Load times are very quick, no waiting upon corners, goal kicks, or even the second half to start. Games initially take about 8 seconds to load and from there you play until the 90 minutes is up.

If there is one problem with the game though, it is the severe lack of options, and gameplay variations. With only friendly, or the actual World cup to choose from, there isn't a lot of variation. Custom tournaments have not been included, and the customize mode is also sadly missing. Team management also seems somewhat lacking, and it would have been good to see a few more players from each country being included.

Thankfully, the option to change the game speed is included, as the default is quite slow. Also included are the regulatory game time and game difficulty options. Surprisingly though, there is a severe lack of the little things that hold this game back from being a knockout. 2002 FWC suffers from a lack of teams, little weather and time of day conditions and the frustrating inability to change the stadium and match duration while setting up a game, this has to be done in the options. Another feature that is missing that will annoy the legion of strong soccer fans is the absence of in-game formation and strategy changes. Instead of being able to make changes on the fly by the press of a button (or two), you are forced to pause the game and go through the options. This makes it frustrating to send your players on the attack, or set an offside trap – something that is hence impossible to do in multiplayer as they can see you making changes.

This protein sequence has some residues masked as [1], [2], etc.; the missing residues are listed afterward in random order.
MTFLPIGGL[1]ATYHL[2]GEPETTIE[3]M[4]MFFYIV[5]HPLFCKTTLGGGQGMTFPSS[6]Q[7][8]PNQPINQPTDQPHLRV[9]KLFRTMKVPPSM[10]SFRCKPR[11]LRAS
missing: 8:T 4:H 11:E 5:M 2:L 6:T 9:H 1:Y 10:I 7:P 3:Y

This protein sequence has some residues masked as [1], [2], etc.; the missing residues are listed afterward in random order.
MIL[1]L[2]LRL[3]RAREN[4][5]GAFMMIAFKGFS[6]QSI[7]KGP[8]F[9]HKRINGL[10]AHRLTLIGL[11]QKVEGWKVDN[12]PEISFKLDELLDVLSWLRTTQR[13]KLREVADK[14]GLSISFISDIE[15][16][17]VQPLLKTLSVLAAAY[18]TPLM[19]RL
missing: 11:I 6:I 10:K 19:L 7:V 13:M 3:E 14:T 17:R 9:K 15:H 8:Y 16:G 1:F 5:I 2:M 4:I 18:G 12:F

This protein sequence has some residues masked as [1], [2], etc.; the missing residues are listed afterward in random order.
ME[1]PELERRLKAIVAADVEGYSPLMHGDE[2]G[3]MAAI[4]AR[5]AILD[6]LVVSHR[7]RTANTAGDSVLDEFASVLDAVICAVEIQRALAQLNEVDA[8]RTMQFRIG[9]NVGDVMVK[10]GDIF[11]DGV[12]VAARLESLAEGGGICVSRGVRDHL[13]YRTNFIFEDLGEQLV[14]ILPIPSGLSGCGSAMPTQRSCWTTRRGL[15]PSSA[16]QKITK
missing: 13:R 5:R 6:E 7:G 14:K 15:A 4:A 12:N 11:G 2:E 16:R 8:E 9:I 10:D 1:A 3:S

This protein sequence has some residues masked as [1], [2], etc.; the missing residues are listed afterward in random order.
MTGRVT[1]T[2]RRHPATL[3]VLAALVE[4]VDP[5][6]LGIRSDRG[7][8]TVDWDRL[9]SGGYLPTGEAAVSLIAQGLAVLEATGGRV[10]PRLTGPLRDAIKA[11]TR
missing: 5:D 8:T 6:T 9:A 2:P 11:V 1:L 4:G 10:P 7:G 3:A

N-Europe Final Verdict

A fantastic soccer game, no question about that. Some minor flaws though.

  • Gameplay4
  • Playability5
  • Visuals4
  • Audio4
  • Lifespan4
Final Score



Superb Visuals
Realistic models


Lacks modes
Lacks options
Lacks teams